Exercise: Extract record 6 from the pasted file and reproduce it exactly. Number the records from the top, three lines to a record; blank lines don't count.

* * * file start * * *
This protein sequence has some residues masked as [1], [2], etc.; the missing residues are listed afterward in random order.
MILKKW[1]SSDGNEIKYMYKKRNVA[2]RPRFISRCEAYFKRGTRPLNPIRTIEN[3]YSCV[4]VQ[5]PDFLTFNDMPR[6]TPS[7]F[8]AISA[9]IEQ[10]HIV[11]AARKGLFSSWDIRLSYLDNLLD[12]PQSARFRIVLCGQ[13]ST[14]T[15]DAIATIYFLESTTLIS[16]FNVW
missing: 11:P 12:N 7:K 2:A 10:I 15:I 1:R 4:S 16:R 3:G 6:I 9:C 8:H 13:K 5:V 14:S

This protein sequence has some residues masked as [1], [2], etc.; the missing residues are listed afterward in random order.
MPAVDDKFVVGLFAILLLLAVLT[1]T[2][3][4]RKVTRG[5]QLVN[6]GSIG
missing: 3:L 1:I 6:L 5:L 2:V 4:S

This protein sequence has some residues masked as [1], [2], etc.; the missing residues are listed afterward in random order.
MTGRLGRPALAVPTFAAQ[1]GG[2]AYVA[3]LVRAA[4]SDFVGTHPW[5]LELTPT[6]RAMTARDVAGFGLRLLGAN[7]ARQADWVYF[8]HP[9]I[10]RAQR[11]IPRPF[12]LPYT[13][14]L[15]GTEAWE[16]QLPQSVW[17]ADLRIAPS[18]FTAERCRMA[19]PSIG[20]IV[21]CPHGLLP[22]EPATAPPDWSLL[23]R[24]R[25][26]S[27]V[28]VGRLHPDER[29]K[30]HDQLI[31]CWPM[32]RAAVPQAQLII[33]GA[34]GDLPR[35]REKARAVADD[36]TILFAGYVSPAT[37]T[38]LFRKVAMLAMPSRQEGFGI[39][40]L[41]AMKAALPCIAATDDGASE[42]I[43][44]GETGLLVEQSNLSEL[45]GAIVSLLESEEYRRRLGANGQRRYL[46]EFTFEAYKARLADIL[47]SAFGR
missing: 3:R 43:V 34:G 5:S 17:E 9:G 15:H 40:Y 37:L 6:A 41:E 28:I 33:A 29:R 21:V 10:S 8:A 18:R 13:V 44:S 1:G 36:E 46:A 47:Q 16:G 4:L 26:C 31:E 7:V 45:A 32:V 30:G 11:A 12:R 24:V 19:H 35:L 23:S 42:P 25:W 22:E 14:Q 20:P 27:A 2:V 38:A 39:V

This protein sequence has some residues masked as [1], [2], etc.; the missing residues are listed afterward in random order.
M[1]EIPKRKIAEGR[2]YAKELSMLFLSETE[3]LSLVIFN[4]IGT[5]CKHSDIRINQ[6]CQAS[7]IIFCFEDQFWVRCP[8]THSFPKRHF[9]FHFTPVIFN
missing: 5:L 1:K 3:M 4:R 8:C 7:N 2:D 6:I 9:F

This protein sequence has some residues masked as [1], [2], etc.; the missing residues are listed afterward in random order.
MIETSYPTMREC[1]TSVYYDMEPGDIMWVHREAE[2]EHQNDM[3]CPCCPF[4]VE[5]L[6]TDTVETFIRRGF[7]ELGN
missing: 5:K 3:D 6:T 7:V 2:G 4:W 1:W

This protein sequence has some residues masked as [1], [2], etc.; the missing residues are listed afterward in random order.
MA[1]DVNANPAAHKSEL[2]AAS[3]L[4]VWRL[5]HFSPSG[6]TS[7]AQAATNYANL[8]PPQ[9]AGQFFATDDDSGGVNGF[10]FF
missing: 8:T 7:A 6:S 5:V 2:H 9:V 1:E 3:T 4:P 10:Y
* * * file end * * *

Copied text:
This protein sequence has some residues masked as [1], [2], etc.; the missing residues are listed afterward in random order.
MA[1]DVNANPAAHKSEL[2]AAS[3]L[4]VWRL[5]HFSPSG[6]TS[7]AQAATNYANL[8]PPQ[9]AGQFFATDDDSGGVNGF[10]FF
missing: 8:T 7:A 6:S 5:V 2:H 9:V 1:E 3:T 4:P 10:Y